Saudi Arabia plans to set up world's biggest biometric center in the Kingdom which will contain the eye, facial and finger imprints of almost 30 million people.
Adil Al-Aid, an expert on biometric identification systems, said the Kingdom is embarking on this initiative ahead of most countries, notably Arab and Islamic countries.
“The Ministry of Interior is seeking to build a world-class and highly efficient database containing the biometric features of both citizens and residents through representation by the National Information Center (NIC),” Al-Aid told a local daily.
The system, which will be able to curb malicious intent for committing crime or terrorist acts, will keep the Kingdom at the forefront in security-related matters, he said.
The expert called on GCC countries to link their biometric centers in order to eradicate crime and easily identify potential criminals in order to enhance regional security.
The biometric system has succeeded in many civilian and security issues and is gaining popularity among users, he said.
In this regard, he cited the fingerprint system, which was used in the issuance of ID cards for citizens and residents. Though the system was initially rejected, it was later accepted by all users after people realized the benefit of the system, he said.
Al-Aid said security developments in the wake of September 11, 2001 forced certain countries to introduce security and regularity programs to identify people and expand their use. Since then, security programs have been widely used between regional groupings, such as the European Union and the Gulf Cooperation Council, with the intent to exchange information and track down suspicious individuals, he added.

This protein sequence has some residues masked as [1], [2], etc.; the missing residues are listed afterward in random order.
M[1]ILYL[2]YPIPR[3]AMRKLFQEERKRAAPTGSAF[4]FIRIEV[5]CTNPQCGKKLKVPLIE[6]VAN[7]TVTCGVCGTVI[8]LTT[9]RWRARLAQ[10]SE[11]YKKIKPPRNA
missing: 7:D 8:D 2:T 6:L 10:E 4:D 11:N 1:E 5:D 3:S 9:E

Last year, the Kingdom announced its plans to create the first Saudi biometric center in the United Arab Emirates (UAE) to carry out biometric identification procedures before issuing visas to visitors and pilgrims.
Prince Khaled bin Saud bin Khaled, Assistant Minister of Foreign Affairs, said at the time that the centers would be initially opened on an experimental basis in the UAE, South Korea and Germany.
He said the centers were aimed at preventing criminals and individuals banned from entering the Kingdom from obtaining visas.
Source: Arab News